Some of the most common car accidents are minor “steering” that don’t cause injury. These accidents can happen in parking lots when cars are backing out of a parking space or when driving at an intersection when you are trying to stop for a red light. Maybe you miscalculated your stopping distance and “hit” the rear bumper of the car in front.
These accidents usually do not cause injury to the driver or passengers. However, collisions can still cause minor property damage to a car, whether it’s dented bumpers or fenders, or scratches and scuffs in the paintwork.
In those situations, the question is often asked, “Do I need to report this type of accident?” There are two entities to which you can report accidents, and different considerations apply to each. Read on to learn more.
Do You Need to Report an Accident to Law Enforcement?
The answer to this question largely depends not only on the facts and circumstances of the particular accident, but also on the state you live in.
Many states require you to report any accident that involves an injury. Even for accidents involving only vehicle damage, some states still require motorists to report an accident if the damage is over a certain amount, usually $1,000 or $2,500. dollars.
At the scene of an accident, one of the most important things to do is exchange contact information with the other driver and also obtain the other driver’s insurance information. Every state requires drivers to exchange this type of information if they have been in an accident.
If the other driver is uncooperative or if you have reason to believe that the other driver is uninsured, you should ask for the involvement of law enforcement at the scene of the accident to help you get this information. Depending on the location of the accident, law enforcement could be the city police, the county sheriff, or the highway patrol.
Even if the other driver cooperates, there can still be a good-faith dispute between you and the other driver about the cause of the accident. In that case, you should also ask for the assistance of law enforcement. This will provide the coroner the opportunity to record interviews with drivers and witnesses, and allow staff to document the circumstances of any physical evidence at the scene, such as a car crash. slip or debris.
Another reason to contact the police at the time of the accident is because of possible injury. At the scene of the accident, or shortly after, you can believe you were not injured. You might as well have said the same thing to the other driver. However, many injuries do not become apparent until days or weeks after the accident. If you do not immediately contact law enforcement to report the accident and one day later find out that you were actually injured, the other driver may assume the accident never happened. out. Without a law enforcement investigation into the crash, it’s just your word against another driver.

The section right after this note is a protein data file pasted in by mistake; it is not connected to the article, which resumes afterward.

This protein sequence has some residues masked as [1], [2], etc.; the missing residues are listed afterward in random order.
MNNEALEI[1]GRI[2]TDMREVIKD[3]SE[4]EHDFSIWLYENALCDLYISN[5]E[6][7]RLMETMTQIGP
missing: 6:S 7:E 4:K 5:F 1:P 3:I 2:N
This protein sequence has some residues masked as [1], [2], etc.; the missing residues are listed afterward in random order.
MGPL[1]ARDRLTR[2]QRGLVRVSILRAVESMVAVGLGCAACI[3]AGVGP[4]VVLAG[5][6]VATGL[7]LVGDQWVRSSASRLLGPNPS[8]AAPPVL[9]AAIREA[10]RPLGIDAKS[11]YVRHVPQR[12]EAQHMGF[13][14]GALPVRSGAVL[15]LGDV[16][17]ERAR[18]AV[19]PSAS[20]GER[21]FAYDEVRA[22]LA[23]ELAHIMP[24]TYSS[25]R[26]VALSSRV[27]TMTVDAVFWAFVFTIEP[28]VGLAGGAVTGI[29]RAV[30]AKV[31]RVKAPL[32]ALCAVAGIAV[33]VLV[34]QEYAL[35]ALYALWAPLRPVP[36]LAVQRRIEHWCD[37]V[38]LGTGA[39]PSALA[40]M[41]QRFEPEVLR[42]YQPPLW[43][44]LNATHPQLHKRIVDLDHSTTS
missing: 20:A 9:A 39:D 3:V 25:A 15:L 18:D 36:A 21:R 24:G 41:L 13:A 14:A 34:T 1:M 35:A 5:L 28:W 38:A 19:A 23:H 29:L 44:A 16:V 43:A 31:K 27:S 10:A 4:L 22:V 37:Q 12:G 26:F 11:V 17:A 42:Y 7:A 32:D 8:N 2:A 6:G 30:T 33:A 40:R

If the accident occurs in inclement weather, your call to 911 or local law enforcement may be responded to with instructions stating that, if no injuries are involved, law enforcement Local law may not be able to respond to your accident scene due to other emergencies due to weather conditions. In that situation, nearby convenience stores or gas stations often have accident reporting forms that you and the other driver can complete and then mail to law enforcement. local.
Report an Accident to your Insurance Company
People involved in minor crashes often try to avoid reporting these types of accidents to their insurance company for two reasons:
- the driver assumes that his insurance rate will increase, and
- the driver assumes that things can be “resolved” with the other driver without involving the insurance companies.
It is important to understand that every auto insurance policy in the country requires policyholders to immediately report any accidents they are involved in. Failure to report an accident to your insurance company can lead to serious complications or penalties.
Assuming you agree with the other driver at the scene of the accident that you’ll just “work things out” and not file an insurance claim (which is a bad idea, by the way), what happens? What if the other driver got home and realized the damage was more serious than she first believed? Or, is it possible that injuries later appeared that were not apparent at the scene of the accident?
If, after a few weeks or months, the other driver claims for damage to the vehicle goes unnoticed, or an injury has occurred, your insurance company may deny some protections. certain for you because you did not promptly notify the accident. So trying to avoid increasing your premium could lead to even bigger monetary losses.
The only time it may be reasonable to avoid reporting an accident to the insurance company is if the accident occurs on your vehicle, on your property, there are no injuries involved and the only damage is property. property that you own. Say you back into the garage door or scrape the fence next to your driveway. In that situation, there is no dispute with others about the accidental fault and there is no possibility of a dispute over repair costs.
Learn more: Contact Your Auto Insurance Agent After a Car Accident.
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